Mapping art in 3D

I regularly check the Open Data portals because there’s always some new, interesting dataset out there. Recently, I stumbled upon data of independent art galleries in New York City on the NYC OpenData portal and decided to create a scene with them. I was amazed that New York City has so many art galleries…especially in Manhattan. I wanted to give more context to the scene, so I also downloaded the NYC building data. Since this is a scene about art, a natural choice for the basemap was the Watercolor basemap from Stamen. See a live demo here.

After publishing the point and buildings data to ArcGIS Online, I was ready to start with the real fun part: visualizing the art galleries using ArcGIS API for JavaScript.

Visualize buildings

Visualization of the New York buildings was an important step to give a sense of place in the scene. For example, the buildings make it easier to locate art galleries. With this in mind, I shaded in purple buildings that have at least one art gallery. The rest I left beige. To accomplish this, I used a ClassBreaksRenderer:


var renderer = new ClassBreaksRenderer({
  field: "NoArtGalleries",
  defaultSymbol: new MeshSymbol3D({
    symbolLayers: [new FillSymbol3DLayer({
      material: {
        color: [255, 235, 190, 0.9]
      }
    })]
  }),
  classBreakInfos: [{
    minValue: 1,
    maxValue: 30,
    symbol: new MeshSymbol3D({
      symbolLayers: [new FillSymbol3DLayer({
        material: { color: [187, 165, 181, 1] }
      })]
    })
  }]
});

Visualize points of interest

With the new features in ArcGIS API 4.4 you can now create really nice visualizations of points of interest where the scene is balanced and easy to read.

First of all, I used a simple renderer to display all the points with the same icon:


var renderer = new SimpleRenderer({
  symbol: new PointSymbol3D({
    symbolLayers: [new IconSymbol3DLayer({
      resource: {
       href: "./img/icon.png"
      },
      size: 28
    })]
  })
});

In this dataset there are 917 art galleries and many of them are inside buildings. Therefore icons will be hidden by buildings when looking at the scene in a detailed tilted view (see image below on the left). In a smaller scale view of New York, the icons fully cover the scene (image on the right).

Luckily, with the new features of ArcGIS API 4.4 this can be fixed.

Show points inside buildings

If a point of interest is located inside the building, you can’t see it because it is hidden by the building’s geometry.

This can be solved by placing the point of interest on the rooftop of the building. In more technical terms, I can display the point relative to the height of the building scene layer at the location of the point. In the image below the yellow buildings represent scene layer features and the ground is green. With the points aligned to the scene, the art galleries are no longer on the ground, but relative to the building rooftops.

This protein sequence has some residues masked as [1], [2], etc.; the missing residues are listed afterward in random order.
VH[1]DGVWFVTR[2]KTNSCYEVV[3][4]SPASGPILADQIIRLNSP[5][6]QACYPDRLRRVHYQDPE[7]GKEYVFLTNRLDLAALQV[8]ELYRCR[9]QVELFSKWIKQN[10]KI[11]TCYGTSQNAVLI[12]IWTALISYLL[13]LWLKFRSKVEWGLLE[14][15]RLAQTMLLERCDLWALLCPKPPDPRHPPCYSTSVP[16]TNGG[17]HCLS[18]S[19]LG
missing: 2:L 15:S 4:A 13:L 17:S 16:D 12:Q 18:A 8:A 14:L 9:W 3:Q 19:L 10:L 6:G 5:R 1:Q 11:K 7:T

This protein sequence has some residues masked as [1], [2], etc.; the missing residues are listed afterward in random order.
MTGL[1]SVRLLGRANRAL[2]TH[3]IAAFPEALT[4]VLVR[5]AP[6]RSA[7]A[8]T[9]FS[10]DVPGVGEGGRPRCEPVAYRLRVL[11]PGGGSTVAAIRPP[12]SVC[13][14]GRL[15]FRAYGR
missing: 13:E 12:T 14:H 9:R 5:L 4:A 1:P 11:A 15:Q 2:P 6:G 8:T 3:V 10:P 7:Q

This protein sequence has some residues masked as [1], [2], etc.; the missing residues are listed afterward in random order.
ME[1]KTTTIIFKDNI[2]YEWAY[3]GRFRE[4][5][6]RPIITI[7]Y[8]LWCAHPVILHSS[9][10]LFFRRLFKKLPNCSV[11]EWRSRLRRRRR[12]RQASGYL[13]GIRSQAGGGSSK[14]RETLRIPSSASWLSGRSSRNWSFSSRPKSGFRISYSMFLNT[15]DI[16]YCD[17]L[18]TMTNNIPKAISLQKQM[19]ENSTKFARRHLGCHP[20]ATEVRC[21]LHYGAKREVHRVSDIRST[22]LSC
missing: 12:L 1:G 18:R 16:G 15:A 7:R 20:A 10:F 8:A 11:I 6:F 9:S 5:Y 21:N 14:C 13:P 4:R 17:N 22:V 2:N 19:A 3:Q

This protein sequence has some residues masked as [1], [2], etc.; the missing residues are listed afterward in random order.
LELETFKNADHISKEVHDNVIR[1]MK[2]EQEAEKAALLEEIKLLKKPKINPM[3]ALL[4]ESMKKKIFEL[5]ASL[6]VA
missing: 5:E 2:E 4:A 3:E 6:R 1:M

To enable this feature, I need to set the elevationInfo mode of the layer to relative-to-scene:


var pointsOfInterest = new FeatureLayer({
  ...,
  elevationInfo: {
    mode: "relative-to-scene"
  }
});

Relative to scene mode currently only works for point geometries.

Declutter the scene

Now I can see the icons, but I have the opposite problem: in some areas there are so many art galleries that when I zoom out points overlap each other which makes the scene look very crowded.

I can now filter out overlapping icons by using a new layer property called featureReduction. This ensures that all icons are visible at a large city scale, without cluttering the scene at a small scale.


var pointsOfInterest = new FeatureLayer({
  ...,
  featureReduction: {
    type: "selection"
  }
});

Understand the real location of the point

No matter how good you are at reading maps, in 3D it’s quite hard to tell where an icon is located just by looking at the scene. Have a look at this point:

You’d have to pan and rotate to actually figure out to which building the art gallery belongs. This experience can now be improved by using callout lines that point to the actual location of each point. So now you can clearly see this point is located in the purple building behind:

Callouts are set on a symbol level. First, you need to vertically shift the point with a vertical offset:


verticalOffset: {
  screenLength: 40,
  maxWorldLength: 200
}

Next you can set the callout (for now only callouts of type line are supported):


callout: new LineCallout3D({
  color: "#534741",
  size: 1
})

The vertical offset shifts the point in the vertical direction and the callout adds the line corresponding to that offset. Callout lines only work together with the vertical offset.

Improve depth perception

Now my scene looks like this:

You might notice that the icons in the back are smaller than the icons in the front. That’s because we worked on improving depth perception. screenSizePerspectiveEnabled is a property at the layer level that automatically calculates the size of icons based on the distance to the camera. By default it is set to true, so if there are visual variables with size, the setting should be set to false.

Last but not least, I added a search widget to search for features in the art galleries layer and a popup to show more information about each one of the art galleries.

Check the live scene here.

Feel free to drop a comment in case you used any of these features. I’d love to know what you created with them!
Raluca

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